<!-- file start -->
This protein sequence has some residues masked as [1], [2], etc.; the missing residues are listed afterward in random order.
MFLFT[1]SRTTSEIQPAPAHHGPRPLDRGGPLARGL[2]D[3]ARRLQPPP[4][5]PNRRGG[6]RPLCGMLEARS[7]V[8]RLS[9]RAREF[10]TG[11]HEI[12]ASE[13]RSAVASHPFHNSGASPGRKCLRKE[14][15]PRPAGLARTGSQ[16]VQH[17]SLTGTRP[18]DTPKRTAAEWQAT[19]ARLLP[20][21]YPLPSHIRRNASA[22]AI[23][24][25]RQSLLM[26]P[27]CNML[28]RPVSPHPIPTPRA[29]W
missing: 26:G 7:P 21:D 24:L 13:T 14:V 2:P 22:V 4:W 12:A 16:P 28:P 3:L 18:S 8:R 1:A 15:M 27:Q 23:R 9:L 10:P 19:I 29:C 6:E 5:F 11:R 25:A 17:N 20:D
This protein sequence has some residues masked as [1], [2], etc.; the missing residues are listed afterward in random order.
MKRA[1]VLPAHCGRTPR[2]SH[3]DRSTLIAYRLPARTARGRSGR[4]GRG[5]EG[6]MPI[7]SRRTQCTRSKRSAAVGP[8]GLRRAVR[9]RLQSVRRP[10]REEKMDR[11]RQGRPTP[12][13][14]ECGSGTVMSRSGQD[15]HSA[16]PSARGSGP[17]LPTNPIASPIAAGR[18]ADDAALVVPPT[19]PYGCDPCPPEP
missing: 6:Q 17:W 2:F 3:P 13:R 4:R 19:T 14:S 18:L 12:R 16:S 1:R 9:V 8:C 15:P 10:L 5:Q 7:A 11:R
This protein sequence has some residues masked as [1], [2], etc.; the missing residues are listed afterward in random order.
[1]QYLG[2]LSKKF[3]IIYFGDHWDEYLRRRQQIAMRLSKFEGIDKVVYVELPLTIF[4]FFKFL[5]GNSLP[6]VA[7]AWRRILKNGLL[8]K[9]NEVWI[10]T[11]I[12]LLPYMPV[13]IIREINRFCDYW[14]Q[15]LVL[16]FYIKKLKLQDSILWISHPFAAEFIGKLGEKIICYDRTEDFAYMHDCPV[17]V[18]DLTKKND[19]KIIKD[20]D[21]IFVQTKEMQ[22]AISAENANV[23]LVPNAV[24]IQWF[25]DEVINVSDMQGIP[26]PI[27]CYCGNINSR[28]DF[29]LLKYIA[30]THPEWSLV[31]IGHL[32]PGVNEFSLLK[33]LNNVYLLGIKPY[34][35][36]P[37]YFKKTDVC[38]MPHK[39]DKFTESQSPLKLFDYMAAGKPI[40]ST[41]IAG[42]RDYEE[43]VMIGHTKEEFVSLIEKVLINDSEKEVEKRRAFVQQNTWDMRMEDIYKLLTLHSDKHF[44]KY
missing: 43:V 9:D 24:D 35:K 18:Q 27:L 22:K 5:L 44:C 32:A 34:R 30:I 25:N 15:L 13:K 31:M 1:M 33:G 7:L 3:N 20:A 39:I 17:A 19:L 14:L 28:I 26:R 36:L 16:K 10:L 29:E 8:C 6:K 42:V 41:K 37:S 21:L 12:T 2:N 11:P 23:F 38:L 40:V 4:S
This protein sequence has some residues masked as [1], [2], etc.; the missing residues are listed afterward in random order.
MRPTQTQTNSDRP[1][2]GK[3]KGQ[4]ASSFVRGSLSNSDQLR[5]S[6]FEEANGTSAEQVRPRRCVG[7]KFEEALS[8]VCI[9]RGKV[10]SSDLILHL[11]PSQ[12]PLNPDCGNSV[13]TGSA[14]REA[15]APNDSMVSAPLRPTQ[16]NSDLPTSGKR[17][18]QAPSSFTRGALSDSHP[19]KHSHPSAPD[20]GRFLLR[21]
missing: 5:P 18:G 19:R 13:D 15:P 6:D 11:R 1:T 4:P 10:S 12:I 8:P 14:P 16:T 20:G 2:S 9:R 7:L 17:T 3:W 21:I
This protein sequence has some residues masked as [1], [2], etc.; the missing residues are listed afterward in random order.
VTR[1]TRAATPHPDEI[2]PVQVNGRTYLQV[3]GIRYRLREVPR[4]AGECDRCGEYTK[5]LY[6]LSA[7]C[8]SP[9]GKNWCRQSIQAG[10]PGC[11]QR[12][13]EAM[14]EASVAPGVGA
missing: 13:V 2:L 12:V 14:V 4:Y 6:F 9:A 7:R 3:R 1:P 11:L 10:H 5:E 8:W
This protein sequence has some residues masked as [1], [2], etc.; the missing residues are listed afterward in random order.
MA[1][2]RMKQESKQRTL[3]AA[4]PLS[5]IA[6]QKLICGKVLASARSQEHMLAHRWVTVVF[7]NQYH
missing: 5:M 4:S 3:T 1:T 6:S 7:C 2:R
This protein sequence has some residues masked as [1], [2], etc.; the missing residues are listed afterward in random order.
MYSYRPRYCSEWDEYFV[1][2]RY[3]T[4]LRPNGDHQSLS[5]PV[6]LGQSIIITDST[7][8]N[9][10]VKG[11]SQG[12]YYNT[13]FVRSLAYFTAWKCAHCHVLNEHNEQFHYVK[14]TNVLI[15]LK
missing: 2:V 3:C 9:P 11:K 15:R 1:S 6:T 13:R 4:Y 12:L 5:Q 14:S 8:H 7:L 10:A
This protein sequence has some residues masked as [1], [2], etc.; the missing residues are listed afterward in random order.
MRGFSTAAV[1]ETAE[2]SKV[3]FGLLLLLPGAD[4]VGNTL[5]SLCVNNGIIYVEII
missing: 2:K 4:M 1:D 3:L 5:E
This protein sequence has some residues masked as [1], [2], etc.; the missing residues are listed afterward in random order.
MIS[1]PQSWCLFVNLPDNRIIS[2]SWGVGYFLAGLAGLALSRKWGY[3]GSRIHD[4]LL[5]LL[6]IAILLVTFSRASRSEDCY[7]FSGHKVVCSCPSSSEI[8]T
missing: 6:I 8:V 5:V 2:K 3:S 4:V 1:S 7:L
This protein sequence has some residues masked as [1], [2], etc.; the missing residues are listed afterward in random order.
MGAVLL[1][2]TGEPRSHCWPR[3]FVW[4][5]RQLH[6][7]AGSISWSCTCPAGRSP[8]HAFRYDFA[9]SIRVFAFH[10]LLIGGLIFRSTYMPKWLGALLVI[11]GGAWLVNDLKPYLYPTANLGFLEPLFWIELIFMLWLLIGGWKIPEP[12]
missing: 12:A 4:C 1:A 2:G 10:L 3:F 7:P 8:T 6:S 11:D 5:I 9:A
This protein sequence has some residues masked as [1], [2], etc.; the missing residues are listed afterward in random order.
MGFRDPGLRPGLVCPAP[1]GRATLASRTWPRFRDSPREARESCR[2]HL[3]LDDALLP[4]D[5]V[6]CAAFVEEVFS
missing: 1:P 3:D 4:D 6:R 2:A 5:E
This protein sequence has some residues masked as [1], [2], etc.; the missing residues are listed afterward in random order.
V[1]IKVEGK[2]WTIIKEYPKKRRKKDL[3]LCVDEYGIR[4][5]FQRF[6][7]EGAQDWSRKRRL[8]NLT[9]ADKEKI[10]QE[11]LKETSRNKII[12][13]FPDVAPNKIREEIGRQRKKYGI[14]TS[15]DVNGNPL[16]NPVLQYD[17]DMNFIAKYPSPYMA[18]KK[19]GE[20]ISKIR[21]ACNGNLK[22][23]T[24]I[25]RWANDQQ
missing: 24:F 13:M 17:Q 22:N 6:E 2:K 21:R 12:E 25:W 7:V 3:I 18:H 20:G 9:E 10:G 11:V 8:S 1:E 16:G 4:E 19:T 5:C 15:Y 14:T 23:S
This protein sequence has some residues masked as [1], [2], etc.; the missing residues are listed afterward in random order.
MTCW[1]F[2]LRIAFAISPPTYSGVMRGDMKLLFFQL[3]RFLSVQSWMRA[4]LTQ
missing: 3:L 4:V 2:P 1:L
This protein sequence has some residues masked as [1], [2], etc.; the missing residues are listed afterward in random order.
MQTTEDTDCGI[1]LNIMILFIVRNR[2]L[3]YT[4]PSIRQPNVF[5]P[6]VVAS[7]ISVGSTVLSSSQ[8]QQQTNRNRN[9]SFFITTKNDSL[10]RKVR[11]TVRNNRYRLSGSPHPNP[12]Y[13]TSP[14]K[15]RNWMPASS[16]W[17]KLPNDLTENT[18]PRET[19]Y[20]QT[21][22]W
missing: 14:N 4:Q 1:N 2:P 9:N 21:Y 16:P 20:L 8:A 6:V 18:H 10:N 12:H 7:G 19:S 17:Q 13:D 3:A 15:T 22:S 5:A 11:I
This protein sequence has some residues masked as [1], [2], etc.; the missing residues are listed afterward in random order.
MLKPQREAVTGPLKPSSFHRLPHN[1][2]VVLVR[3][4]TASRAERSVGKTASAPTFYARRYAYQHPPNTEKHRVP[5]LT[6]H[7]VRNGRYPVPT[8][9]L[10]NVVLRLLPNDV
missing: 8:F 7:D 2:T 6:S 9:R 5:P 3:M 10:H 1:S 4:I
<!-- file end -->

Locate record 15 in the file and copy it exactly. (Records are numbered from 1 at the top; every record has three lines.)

This protein sequence has some residues masked as [1], [2], etc.; the missing residues are listed afterward in random order.
MLKPQREAVTGPLKPSSFHRLPHN[1][2]VVLVR[3][4]TASRAERSVGKTASAPTFYARRYAYQHPPNTEKHRVP[5]LT[6]H[7]VRNGRYPVPT[8][9]L[10]NVVLRLLPNDV
missing: 8:F 7:D 2:T 6:S 9:R 5:P 3:M 10:H 1:S 4:I